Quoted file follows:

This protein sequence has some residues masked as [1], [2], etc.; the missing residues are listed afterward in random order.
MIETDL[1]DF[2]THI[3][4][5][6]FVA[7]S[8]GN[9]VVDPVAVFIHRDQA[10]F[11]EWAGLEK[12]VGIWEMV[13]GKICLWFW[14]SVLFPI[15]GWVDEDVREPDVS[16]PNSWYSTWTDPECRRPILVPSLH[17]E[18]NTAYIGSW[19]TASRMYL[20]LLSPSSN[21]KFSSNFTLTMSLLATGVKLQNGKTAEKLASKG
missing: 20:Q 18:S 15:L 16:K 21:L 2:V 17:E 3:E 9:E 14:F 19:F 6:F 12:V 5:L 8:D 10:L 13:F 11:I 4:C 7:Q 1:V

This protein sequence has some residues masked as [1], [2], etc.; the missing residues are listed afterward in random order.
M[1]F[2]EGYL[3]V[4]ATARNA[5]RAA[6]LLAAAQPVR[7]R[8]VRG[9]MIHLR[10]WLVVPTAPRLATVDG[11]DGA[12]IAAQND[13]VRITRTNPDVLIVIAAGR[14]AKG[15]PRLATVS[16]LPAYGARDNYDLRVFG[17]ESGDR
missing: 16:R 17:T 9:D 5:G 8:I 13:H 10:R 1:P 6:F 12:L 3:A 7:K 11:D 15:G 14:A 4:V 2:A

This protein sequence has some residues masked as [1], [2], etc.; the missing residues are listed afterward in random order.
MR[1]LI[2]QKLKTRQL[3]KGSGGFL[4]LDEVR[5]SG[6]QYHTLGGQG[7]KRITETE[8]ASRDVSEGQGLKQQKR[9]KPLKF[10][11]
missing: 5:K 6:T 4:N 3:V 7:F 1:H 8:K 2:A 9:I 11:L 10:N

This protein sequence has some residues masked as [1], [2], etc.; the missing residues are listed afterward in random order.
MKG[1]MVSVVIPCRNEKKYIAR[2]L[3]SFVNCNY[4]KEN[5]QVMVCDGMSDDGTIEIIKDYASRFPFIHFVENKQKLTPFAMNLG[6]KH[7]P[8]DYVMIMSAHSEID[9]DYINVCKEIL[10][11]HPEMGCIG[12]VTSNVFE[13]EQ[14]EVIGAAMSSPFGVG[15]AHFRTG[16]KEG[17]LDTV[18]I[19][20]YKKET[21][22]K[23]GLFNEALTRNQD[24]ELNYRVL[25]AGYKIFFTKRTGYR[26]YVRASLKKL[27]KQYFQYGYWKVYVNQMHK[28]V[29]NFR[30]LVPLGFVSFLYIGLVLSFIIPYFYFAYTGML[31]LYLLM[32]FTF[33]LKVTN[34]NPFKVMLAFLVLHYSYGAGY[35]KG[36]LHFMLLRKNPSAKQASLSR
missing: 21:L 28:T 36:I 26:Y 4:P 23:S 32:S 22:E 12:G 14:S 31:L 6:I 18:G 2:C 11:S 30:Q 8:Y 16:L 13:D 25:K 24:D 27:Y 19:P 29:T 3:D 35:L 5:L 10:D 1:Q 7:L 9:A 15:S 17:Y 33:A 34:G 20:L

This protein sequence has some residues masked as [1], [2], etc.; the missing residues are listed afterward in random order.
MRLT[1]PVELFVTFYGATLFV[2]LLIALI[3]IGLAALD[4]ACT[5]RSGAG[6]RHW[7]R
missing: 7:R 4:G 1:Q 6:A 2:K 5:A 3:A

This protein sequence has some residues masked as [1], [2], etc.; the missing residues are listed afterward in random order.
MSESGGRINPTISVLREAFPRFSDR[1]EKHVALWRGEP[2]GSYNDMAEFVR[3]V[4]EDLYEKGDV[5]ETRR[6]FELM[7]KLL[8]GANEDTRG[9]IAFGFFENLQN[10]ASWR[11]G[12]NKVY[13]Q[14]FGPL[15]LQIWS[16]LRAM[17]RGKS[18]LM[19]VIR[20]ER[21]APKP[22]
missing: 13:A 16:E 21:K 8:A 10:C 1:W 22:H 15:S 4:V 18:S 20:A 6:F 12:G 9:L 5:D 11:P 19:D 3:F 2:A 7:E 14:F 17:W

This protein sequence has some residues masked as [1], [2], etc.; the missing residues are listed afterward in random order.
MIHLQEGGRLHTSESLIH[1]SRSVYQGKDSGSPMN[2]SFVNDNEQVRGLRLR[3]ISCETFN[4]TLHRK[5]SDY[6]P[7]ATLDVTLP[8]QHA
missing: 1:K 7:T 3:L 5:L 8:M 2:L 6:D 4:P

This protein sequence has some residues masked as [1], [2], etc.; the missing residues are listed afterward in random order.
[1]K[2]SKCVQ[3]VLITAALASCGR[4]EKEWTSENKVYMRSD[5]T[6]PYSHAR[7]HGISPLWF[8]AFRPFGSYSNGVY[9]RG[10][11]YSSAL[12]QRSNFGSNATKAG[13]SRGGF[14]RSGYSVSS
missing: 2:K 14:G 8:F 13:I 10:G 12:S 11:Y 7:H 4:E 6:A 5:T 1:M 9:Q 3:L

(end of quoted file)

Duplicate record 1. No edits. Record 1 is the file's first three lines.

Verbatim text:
This protein sequence has some residues masked as [1], [2], etc.; the missing residues are listed afterward in random order.
MIETDL[1]DF[2]THI[3][4][5][6]FVA[7]S[8]GN[9]VVDPVAVFIHRDQA[10]F[11]EWAGLEK[12]VGIWEMV[13]GKICLWFW[14]SVLFPI[15]GWVDEDVREPDVS[16]PNSWYSTWTDPECRRPILVPSLH[17]E[18]NTAYIGSW[19]TASRMYL[20]LLSPSSN[21]KFSSNFTLTMSLLATGVKLQNGKTAEKLASKG
missing: 20:Q 18:S 15:L 16:K 21:L 2:V 17:E 3:E 9:E 14:F 19:F 6:F 12:V 5:L 8:D 10:L 13:F 11:I 4:C 7:Q 1:V